Air Force F-35 Crashes, Explodes Into Flames at Salt Lake City Base After Pilot Ejects

by Shelby Scott
(Rick Madonik/Toronto Star via Getty Images)

One of the U.S. Air Force’s $80 million fighter jets crashed and burst into flames at a Salt Lake City, Utah base on Wednesday. While smoke billowing from the crash could be seen in neighborhoods across the city, officials report that the pilot of the F-35 jet managed to safely eject before the craft crash-landed.

The 388th Fighter Wing confirmed news of the crash in a Twitter post.

“An F-35 from the 388th crashed at the north end of the runway,” the tweet read. “Pilot ejected. Emergency crews are responding.”

According to the Daily Mail, the crash took place near Hill Air Force Base, which is 30 miles north of downtown Salt Lake City. So far, authorities have not determined a cause behind the crash, though an investigation has begun.

The Air Force base itself provided further information both about the jet’s crash and the pilot’s condition afterward.

“The pilot ejected, was recovered and has been taken to [a] local medical center for attention,” their social media post read. “The cause of the crash is unknown and will be investigated. More information will be provided as it becomes available.”

Bystanders to the crash posted photos and tweets, both capturing the smoke from the jet’s landing and wishing the pilot well.

Hill Air Force Base Had Been Conducting Training Session Prior to Crash

One local captured a video of the smoke, highlighting the intensity of the crash. They wrote on Twitter, “I hope the pilot was able to eject in time. Happened right in front of me while mowing lawn.”

Fortunately, locals received confirmation soon after the crash that the pilot had safely ejected. But before the incident took place, the air force base announced that it was planning on conducting a “first of its kind, F-35 crash recovery course.”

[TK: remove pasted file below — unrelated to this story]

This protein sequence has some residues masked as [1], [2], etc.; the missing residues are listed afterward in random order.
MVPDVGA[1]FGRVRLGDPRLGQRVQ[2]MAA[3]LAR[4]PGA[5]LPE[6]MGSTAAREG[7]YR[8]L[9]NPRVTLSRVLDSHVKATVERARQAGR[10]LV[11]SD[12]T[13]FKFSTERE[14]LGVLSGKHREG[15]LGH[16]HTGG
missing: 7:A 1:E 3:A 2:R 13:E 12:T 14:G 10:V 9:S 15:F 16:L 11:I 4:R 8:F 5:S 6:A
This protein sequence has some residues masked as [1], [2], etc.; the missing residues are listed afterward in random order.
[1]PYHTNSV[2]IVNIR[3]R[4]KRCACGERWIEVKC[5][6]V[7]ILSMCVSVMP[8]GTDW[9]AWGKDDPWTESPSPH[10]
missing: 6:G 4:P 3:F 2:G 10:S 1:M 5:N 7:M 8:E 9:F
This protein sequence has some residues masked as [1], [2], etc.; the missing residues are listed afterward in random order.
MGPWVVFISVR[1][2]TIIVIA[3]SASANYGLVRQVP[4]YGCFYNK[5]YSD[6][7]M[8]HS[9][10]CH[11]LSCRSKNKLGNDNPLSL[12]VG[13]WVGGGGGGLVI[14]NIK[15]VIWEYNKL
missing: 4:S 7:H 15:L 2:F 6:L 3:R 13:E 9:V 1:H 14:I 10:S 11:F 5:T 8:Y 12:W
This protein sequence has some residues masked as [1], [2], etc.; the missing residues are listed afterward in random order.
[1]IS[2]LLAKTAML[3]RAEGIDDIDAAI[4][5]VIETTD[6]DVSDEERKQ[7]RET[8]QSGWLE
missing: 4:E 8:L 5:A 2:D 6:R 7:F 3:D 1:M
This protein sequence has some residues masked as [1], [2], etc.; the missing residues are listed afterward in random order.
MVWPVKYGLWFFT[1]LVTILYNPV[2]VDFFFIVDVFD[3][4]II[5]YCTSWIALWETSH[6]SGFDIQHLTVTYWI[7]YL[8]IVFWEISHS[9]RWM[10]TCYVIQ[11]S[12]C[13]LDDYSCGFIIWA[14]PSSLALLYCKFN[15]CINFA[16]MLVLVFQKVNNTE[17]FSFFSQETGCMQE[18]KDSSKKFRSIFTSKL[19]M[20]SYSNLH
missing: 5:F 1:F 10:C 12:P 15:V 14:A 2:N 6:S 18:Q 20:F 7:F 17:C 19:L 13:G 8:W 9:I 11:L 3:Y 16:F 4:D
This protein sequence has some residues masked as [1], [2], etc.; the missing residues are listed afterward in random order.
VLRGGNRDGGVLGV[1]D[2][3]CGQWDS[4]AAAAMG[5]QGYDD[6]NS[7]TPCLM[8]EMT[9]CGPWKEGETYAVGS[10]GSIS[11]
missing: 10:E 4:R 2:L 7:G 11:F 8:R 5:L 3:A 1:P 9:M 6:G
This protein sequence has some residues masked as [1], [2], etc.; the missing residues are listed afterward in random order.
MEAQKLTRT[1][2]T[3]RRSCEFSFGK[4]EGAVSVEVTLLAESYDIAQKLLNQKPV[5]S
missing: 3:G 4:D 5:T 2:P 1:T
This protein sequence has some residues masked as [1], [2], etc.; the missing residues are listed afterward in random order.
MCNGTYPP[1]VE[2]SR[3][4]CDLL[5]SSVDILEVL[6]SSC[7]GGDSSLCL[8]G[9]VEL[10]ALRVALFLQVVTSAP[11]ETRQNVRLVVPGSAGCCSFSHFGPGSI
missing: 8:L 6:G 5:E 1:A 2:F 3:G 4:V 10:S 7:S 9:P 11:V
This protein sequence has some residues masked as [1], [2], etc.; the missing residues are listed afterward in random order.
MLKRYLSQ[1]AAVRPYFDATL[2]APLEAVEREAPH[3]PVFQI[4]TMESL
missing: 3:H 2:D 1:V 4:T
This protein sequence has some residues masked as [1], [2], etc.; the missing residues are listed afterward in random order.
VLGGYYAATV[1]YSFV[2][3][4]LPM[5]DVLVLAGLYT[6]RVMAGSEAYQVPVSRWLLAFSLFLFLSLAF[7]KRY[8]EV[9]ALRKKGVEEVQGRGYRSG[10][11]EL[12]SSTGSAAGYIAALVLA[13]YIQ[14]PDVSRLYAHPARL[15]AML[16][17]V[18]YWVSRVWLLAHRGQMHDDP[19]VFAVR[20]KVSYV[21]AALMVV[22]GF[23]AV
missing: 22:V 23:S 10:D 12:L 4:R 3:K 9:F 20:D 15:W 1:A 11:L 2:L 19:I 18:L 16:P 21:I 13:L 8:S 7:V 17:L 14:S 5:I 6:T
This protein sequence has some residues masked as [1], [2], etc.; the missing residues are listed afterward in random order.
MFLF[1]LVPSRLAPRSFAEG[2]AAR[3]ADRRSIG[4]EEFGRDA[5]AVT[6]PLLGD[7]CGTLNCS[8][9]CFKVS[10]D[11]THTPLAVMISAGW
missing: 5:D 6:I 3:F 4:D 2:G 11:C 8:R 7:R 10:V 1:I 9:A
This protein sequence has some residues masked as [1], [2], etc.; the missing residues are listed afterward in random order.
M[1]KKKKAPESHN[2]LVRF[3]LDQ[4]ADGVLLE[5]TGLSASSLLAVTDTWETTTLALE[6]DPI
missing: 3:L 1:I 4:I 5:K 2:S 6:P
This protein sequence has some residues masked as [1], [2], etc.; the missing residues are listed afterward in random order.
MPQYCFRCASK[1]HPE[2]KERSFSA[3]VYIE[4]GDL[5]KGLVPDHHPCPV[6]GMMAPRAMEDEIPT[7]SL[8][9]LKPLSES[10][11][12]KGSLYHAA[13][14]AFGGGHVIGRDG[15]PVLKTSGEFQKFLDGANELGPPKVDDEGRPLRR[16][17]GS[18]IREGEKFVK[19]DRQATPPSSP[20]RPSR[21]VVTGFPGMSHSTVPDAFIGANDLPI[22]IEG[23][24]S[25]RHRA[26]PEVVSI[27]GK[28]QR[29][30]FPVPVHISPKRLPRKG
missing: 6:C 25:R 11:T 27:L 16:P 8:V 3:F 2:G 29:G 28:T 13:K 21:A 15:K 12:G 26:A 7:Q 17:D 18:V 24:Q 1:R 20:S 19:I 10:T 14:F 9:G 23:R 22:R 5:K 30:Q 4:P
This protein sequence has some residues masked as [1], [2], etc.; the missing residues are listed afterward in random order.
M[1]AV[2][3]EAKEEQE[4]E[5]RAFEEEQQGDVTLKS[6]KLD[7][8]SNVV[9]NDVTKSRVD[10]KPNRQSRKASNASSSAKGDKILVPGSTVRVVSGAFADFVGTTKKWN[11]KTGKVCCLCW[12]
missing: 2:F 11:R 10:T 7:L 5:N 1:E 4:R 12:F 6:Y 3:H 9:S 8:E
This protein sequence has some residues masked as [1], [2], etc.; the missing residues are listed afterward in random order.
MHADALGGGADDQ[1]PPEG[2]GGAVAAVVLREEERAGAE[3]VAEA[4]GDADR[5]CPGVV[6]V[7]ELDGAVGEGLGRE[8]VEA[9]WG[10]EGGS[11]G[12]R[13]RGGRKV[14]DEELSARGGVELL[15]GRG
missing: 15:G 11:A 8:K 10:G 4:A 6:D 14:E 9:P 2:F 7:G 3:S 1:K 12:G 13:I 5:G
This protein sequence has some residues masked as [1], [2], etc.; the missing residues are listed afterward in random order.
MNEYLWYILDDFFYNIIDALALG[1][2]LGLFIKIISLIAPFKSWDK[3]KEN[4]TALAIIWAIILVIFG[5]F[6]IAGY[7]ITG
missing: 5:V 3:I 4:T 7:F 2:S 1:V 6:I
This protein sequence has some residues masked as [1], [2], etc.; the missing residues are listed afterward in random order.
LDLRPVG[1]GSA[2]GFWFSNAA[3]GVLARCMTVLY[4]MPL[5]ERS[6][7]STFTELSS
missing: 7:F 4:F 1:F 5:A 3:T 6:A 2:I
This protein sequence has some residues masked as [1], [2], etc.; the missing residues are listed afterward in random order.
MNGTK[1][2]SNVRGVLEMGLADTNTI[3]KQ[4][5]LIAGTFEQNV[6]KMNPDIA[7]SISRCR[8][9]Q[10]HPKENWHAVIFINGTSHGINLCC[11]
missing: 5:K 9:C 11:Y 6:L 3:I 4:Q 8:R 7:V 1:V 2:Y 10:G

Altogether, the course spans five days and includes 29 maintainers from across the F-35 program. These incorporate both sister services and F-35 partner nations.

Master Sgt. Andrew Wilkow, instructor and course designer, said the training covers how to handle different situations safely and effectively, pointing out that the best crafts to use are ones that can be “roughed up a bit.” Cue the F-35.

Wilkow said, “Unfortunately, occasional mishaps take place, which necessitates having personnel properly trained on recovery procedures and how to safely accomplish these tasks…Real-world, hands-on training can be best accomplished using a repurposed demonstration frame.”

Per the outlet, Hill Air Force Base is an Air Force Material Command base. It’s also the second largest among the military branch both in size and population. Its air space alone is situated over 2.3 million acres of land. the base employs more than 21,000 individuals, including 5,014 military personnel, 14,263 civilians, and 1,600 contractors.